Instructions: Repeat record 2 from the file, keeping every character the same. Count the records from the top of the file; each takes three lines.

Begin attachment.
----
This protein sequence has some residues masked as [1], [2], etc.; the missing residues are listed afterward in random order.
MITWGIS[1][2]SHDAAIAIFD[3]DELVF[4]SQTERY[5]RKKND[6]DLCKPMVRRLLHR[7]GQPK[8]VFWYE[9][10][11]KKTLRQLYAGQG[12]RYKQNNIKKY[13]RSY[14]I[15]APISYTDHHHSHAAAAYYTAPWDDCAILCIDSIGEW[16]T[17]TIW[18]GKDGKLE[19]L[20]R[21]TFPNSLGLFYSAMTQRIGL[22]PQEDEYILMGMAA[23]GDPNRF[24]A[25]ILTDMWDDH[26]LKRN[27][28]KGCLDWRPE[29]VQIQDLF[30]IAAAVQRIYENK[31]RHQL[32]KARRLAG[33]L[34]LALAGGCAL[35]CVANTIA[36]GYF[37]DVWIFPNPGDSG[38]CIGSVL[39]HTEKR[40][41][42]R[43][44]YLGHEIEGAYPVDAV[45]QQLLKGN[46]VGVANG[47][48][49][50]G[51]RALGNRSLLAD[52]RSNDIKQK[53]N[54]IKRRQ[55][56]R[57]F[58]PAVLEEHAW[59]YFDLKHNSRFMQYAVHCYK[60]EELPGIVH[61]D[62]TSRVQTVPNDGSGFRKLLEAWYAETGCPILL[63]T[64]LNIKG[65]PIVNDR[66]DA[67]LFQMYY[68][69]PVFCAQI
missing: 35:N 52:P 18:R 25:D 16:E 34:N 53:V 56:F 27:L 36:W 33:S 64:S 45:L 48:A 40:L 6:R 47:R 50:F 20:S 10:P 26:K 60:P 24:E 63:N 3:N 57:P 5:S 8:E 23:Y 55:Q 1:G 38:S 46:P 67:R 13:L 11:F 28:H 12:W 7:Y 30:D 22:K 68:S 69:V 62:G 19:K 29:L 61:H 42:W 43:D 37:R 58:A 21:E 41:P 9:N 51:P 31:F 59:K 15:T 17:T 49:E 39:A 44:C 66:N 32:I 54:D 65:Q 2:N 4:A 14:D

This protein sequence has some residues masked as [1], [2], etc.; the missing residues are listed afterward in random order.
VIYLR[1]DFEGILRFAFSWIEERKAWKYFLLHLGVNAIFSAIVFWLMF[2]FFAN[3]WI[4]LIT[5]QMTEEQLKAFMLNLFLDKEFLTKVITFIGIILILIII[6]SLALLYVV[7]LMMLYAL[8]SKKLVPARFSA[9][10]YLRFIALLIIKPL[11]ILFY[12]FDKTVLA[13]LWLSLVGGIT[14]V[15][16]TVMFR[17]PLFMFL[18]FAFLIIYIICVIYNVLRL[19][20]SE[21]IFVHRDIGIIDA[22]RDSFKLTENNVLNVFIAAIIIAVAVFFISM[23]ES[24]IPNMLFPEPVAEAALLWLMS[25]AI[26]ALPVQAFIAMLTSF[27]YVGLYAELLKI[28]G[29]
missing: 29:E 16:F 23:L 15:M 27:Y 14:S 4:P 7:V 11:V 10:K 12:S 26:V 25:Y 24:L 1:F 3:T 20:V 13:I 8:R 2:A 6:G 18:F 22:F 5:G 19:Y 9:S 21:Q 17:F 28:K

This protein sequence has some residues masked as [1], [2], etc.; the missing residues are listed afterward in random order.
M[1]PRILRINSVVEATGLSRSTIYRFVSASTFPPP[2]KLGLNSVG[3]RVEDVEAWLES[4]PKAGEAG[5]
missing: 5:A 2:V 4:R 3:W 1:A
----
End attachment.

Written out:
This protein sequence has some residues masked as [1], [2], etc.; the missing residues are listed afterward in random order.
VIYLR[1]DFEGILRFAFSWIEERKAWKYFLLHLGVNAIFSAIVFWLMF[2]FFAN[3]WI[4]LIT[5]QMTEEQLKAFMLNLFLDKEFLTKVITFIGIILILIII[6]SLALLYVV[7]LMMLYAL[8]SKKLVPARFSA[9][10]YLRFIALLIIKPL[11]ILFY[12]FDKTVLA[13]LWLSLVGGIT[14]V[15][16]TVMFR[17]PLFMFL[18]FAFLIIYIICVIYNVLRL[19][20]SE[21]IFVHRDIGIIDA[22]RDSFKLTENNVLNVFIAAIIIAVAVFFISM[23]ES[24]IPNMLFPEPVAEAALLWLMS[25]AI[26]ALPVQAFIAMLTSF[27]YVGLYAELLKI[28]G[29]
missing: 29:E 16:F 23:L 15:M 27:Y 14:S 4:P 7:V 11:V 10:K 12:S 26:V 25:Y 24:L 1:F 3:T 20:V 13:I 8:R 2:A 6:G 18:F 22:F 5:G 19:Y 9:S 21:Q 17:F 28:K